RAC/TRAC 2016

I’m pleased to announce that I’ll be speaking at the upcoming Roman Archaeology Conference in March 2016, to be held at ‘Sapienza’ Università di Roma and the British School at Rome. The Theoretical Roman Archaeology Conference will be held at the same time. For now, the RAC website is a little sparse, but you can find out about the confirmed panels here (click where it says “elenco definitivo” to open a PDF).

I’ve been asked to speak on an interdisciplinary panel organised by Prof. Greg Woolf about different forms of standardisation in ancient Italy. There are so many media which appear to be “standardised” across the ancient world – including ceramics, city road layouts, architecture, language and alphabets. But how does this standardisation get started? And how is it maintained, sometimes over several centuries and hundreds of square miles? I’ll be talking mainly about epigraphy and orthography in the languages of Italy, and I’m excited to hear the perspectives of my colleagues on the panel, who work on many different specialisms within archaeology. And, of course, I can’t wait to get back to Rome after a year away.

You can read the full abstract for the session and the draft abstract for my paper below.

REPLICATION AND STANDARDIZATION IN THE ROMAN WORLD

Session organiser: Prof. Greg Woolf, Institute of Classical Studies, London

Session abstract: One of the most obvious features of Roman material culture is the way in which so many artefact types conform to very particular stylistic criteria. That phenomenon is not without parallel. One of the distinguishing features of the early Mesopotamian civilization is the emergence of the first ‘mass produced’ object, including ceramic types, writing tablets and seal stones, and David Wengrow has drawn attention to how unusual this is in a world in which mechanical replication was rare. The successive dominances of particular ceramic and artistic styles comprise the central narrative for Classical Archaeology: technical developments are much discussed, taste less often. Functional factors are occasionally invoked by more often recourse is made to concepts such as Hellenization or Romanization, terms that describe but do not explain broad processes. For the Roman period the phenomenon has generally been dealt with under the sign of ‘Romanization’ and vague connections made between political conformity, cultural convergence and standardized production of material objects. Thirty years of critiques of Romanization have made most of those connections implausible, but without offering a new global explanation. Symbolic approaches fail when they attempt to make standardized objects simple ‘carriers’ of some cultural message about conformity: what message? directed from whom to whom? Economic and technological factors also explain too little about the diversity of standardized sizes, weights and shapes. Most are specific to one medium or another. Attention has shifted recently towards ‘hybridity’ with interesting results especially about cultural action on contact zones and in colonial situations, but as the most recent conference (at Brown) concluded, the very notion of hybrid forms implies the existence of their opposite, pure (or standard) repertoires. The aim of this panel is to confront these issues of standardization, imitation, replications and mimesis across range of phenomena not normally considered in parallel.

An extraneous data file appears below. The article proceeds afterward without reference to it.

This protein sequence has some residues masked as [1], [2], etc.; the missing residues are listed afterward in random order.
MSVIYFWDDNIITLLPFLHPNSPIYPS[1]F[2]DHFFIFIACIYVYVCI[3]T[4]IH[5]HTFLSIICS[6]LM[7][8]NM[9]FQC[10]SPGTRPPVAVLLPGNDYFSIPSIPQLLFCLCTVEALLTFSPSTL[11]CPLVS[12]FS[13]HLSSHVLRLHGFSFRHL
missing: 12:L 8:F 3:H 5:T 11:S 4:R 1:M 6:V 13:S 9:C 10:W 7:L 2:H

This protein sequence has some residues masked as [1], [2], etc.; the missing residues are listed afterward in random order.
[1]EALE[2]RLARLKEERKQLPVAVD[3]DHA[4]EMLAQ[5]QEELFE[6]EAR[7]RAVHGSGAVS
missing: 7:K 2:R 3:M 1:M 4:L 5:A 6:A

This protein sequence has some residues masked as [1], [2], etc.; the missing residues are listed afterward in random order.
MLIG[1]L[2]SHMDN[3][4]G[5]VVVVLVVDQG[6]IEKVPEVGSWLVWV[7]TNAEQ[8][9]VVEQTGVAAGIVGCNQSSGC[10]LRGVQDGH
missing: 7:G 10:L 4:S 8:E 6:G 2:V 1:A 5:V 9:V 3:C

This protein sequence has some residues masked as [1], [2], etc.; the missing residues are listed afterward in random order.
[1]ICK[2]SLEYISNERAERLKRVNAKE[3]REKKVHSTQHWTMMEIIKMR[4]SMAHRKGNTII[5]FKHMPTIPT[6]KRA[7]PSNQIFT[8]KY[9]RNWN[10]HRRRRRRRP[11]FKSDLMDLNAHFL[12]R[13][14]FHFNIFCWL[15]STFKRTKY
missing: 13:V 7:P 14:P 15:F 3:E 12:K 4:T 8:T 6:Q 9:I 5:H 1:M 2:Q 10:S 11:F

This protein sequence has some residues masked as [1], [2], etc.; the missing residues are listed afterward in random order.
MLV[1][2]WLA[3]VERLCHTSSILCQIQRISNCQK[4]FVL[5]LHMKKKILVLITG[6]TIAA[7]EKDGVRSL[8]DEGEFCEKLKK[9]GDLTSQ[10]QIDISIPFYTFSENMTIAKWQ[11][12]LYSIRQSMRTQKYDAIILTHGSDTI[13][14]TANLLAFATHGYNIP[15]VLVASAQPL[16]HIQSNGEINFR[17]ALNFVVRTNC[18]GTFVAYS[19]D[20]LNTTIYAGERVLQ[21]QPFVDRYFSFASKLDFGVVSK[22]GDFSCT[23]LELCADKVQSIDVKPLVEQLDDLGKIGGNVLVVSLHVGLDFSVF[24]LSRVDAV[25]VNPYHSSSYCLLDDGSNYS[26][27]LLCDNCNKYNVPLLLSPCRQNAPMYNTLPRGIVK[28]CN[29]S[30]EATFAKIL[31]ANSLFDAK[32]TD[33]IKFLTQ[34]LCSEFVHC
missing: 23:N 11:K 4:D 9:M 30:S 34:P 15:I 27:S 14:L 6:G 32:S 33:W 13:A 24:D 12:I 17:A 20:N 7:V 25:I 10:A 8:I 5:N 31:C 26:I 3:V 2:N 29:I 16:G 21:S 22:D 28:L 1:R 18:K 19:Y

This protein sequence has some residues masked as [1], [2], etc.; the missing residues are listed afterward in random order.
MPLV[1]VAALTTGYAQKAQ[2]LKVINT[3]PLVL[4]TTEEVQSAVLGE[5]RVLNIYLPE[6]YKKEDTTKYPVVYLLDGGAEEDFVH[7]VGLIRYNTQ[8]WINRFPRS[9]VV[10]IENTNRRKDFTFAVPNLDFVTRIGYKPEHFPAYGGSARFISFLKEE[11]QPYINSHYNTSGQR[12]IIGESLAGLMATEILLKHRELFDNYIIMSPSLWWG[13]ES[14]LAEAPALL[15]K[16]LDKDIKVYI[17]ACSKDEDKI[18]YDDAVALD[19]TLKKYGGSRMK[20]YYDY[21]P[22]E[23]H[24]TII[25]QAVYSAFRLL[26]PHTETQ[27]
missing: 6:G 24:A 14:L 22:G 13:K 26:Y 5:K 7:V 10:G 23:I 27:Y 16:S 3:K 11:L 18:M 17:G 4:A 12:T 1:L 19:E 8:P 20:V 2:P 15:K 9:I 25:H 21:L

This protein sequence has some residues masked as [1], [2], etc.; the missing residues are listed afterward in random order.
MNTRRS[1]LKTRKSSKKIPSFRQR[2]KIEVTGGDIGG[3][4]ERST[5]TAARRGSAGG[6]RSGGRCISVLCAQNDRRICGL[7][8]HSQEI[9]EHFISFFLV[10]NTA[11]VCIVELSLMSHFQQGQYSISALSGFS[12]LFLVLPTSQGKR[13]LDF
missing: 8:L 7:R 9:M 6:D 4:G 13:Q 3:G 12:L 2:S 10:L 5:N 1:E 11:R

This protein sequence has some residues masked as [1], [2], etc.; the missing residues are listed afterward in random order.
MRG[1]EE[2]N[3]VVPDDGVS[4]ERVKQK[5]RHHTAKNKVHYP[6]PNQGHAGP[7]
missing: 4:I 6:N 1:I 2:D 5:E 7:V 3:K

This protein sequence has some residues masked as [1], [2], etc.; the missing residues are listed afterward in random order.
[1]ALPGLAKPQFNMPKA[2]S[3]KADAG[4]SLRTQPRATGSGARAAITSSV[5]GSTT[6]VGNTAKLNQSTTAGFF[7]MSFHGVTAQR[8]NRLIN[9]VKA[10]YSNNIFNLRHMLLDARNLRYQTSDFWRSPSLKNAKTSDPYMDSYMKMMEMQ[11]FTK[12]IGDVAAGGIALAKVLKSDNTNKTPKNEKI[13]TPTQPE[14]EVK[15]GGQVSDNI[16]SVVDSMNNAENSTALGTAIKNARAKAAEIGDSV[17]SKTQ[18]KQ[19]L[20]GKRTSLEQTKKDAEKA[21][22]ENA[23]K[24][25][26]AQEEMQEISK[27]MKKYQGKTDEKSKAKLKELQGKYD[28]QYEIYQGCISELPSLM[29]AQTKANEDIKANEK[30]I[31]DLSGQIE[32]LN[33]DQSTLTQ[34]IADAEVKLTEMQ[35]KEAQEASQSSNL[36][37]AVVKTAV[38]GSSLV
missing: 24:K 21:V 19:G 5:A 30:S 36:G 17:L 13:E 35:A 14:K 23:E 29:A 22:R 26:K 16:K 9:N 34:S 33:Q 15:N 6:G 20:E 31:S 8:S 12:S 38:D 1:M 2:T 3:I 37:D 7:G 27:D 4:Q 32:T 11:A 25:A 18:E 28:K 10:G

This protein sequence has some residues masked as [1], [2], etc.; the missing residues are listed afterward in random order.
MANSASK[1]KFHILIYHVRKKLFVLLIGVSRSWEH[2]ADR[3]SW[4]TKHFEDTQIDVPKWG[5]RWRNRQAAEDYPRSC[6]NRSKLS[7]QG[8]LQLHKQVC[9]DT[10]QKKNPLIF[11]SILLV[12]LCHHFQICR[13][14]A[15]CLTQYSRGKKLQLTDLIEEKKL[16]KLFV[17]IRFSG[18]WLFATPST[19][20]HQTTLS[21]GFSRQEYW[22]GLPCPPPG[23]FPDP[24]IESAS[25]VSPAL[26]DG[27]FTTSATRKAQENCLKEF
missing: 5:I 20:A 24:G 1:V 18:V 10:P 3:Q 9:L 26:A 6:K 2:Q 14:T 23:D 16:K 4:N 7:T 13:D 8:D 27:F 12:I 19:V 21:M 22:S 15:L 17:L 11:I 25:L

Competing Standards: Orthographic and Epigraphic Standardisation in Italy 500-100 BC

Speaker: Dr Katherine McDonald, Gonville and Caius College, Cambridge

Abstract: Among the many written languages attested in Italy in the first millennium BC, there are varying levels of alphabetic and orthographic standardisation. A few languages, such as Latin, have a single strong orthographic standard centred on a single influential urban centre. Other languages which have multiple important and influential urban centres may show several competing standards. These competing standards often appear to have developed very quickly during the increased urbanisation of the sixth and fifth centuries, and can be maintained as stable regional differences over many centuries once they have been accepted. It is not always clear, though, how and why these standard orthographies have developed or what impression they are supposed to make on the intended readership.

Using Venetic and Oscan as particular case studies, this paper explores the different patterns of standardisation of alphabets and spellings systems in the languages of ancient Italy. In the Veneto, the nearby cities of Este and Padua maintain different standard orthographies and alphabets over hundreds of years, reflecting carefully maintained differences in the material cultures of the two cities. In Oscan-speaking Italy, however, there is wide standardisation of orthography across large geographical regions. But in Oscan, we also need to explain the development and maintenance of three different long-lived alphabets for writing the language. I suggest that alphabets and orthography were actively used – independently of the language of the inscription – to signal group membership, to reinforce ties to nearby cities or groups, or to reiterate the separate identities of different urban elites. I also suggest that the maintenance of different standards also had a part to play in differing regional reactions to “Romanization” and the adoption of Latin.

 

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